The second entry into AMC’s Anne Rice universe stars Alexandra Daddario as a neurosurgeon with a witchy family history.

Mayfair Witches Tv Review


By Valerie Ettenhofer · Published on January 10th, 2023

AMC is creating an Anne Rice small-screen universe. At least, that’s what the channel seems to be attempting with Mayfair Witches, the second adaptation of a Rice series in as many years. Last fall, AMC brought viewers Interview with the Vampire, a decadent and deliciously melodramatic adaptation of the author’s most famous work. But if the TV powers-that-be plan to create what’s been dubbed the Immortal Universe, they’re off to a bumpy start. There are no vampires here yet — unless the series is haunted by an invisible energy vampire that slowly drains it of life. In its first five episodes, Mayfair Witches is so far a bit of a misfire, starting with an exciting premiere before quickly languishing.

Alexandra Daddario, whose newlywed character was one of the most compelling in the first season of The White Lotus, here plays neurosurgeon, Dr. Rowan Fielding. The show’s first episode sets up Rowan’s intriguing story well. We learn that she’s adopted, hardworking, and not into relationships, but we also learn that she has a startling superpower: Rowan, she’s shocked to discover, can see peoples’ potentially life-threatening medical conditions or maybe even cause them. She’s disturbed by the discovery, pushing her toward a journey to uncover her lineage.

Much of the show’s first five hours follow Rowan on this journey. Though some narrative elements of the series are extremely compelling, the show has an odd limpness that contradicts Rice’s vibrant imagination. As alluded to in the title, the series is actually about witches, namely a family of them whose powers seem darkly intertwined with a presence named Lasher (Jack Huston). Lasher’s connection to Mayfair women appears as if it’s meant to be both sexy and malevolent, but so far, it’s mostly just muddled. He shows up to whisper in their ears but is otherwise a vague antagonistic force, one that’s not interesting enough to hold together an entire show.

Unfortunately, Daddario’s character may not be either, at least not the way she’s being written. The series lays excellent groundwork for Rowan, revealing her to be principled and clever, but it soon starts throwing her into mysterious, logic-defying, sometimes-deadly situations that make her feel more like a pawn than a protagonist. More than once, she ends up in situations with chauvinistic men, and the show seems to have something on its mind with regard to male arrogance and hunger for power, but those themes have yet to come to fruition. There may be complex ideas around the fringes of the series here, and there’s some potentially great Gothic style too, but it’s all trapped under a strange blandness that permeates the show’s visuals, scripts, and even some performances.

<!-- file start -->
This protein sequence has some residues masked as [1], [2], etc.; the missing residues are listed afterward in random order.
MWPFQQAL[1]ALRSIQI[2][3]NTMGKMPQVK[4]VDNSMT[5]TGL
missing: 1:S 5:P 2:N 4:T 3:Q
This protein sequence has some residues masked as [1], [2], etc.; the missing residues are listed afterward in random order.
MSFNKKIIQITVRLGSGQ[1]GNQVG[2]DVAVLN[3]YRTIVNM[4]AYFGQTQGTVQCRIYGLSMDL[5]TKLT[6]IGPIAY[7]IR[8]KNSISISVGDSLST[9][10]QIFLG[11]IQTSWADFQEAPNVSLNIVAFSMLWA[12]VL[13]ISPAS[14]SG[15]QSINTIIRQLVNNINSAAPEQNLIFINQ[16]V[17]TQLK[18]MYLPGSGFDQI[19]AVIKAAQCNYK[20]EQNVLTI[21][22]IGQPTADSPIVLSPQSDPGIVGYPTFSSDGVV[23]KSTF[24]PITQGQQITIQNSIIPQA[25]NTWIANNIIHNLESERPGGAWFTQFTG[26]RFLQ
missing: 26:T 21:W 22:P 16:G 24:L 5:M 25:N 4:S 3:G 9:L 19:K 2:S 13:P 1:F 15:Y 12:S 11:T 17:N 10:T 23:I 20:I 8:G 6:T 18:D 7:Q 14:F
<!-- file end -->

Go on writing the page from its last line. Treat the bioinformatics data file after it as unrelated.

To be clear, Mayfair Witches isn’t a total loss. Daddario does the best she can with the material, and the show features a promising supporting cast, including Annabeth Gish, Beth Grant, and Harry Hamlin. There’s also some cool lore within the world of Mayfair Witches, from flashbacks to ancestors from the 1600s who suffered through patriarchal paranoia to trippy, neverending illusions to a gaggle of Mayfairs with largely as-yet-unexplained powers. If given a chance, it’s perfectly possible that the show can course correct. However, its slow, energy-sapped start means it’s already unlikely to be mentioned in the same breath as its instantly fabulous vampiric counterpart.

Mostly, the show lacks any serious bite. Rice’s oft-controversial writing is nothing if not over-the-top in its drama, yet Mayfair Witches feels subdued. The book on which the show is based, Lives of the Mayfair Witches, is rife with violence and taboo-shattering content that most people wouldn’t want to see on screen even if Esta Spalding and Michelle Ashford’s series did try to adapt it. Still, the show also seems to stay away from anything even lightly edgy and effectively neuters itself in the process. Rice’s works are typically sexy, scary, or a complicated mix of both, and this show, at least so far, manages to be neither.

I couch these criticisms in qualifiers like “so far” because even five episodes in, Mayfair Witches still feels like it’s barely starting. That might be the most unfortunate part; the series starts with a promising pilot that will get viewers tentatively invested, then languishes in a weird limbo made entirely of disjointed, mysterious goings-on and seemingly endless exposition. It’s unfortunate that AMC’s Immortal Universe was likely in jeopardy before it even began, thanks to restructuring that’s led to layoffs and cancellations. It’s even more unfortunate that Mayfair Witches doesn’t leave a strong impression, either alone or in contrast with the channel’s far-superior Rice-inspired counterpart. Alas, there’s nothing particularly bewitching here.

Anne Rice’s Mayfair Witches is currently airing on AMC. Watch the series trailer here.

Related Topics: Mayfair Witches

Valerie Ettenhofer is a Los Angeles-based freelance writer, TV-lover, and mac and cheese enthusiast. As a Senior Contributor at Film School Rejects, she covers television through regular reviews and her recurring column, Episodes. She is also a voting member of the Critics Choice Association’s television and documentary branches. Twitter: @aandeandval (She/her)

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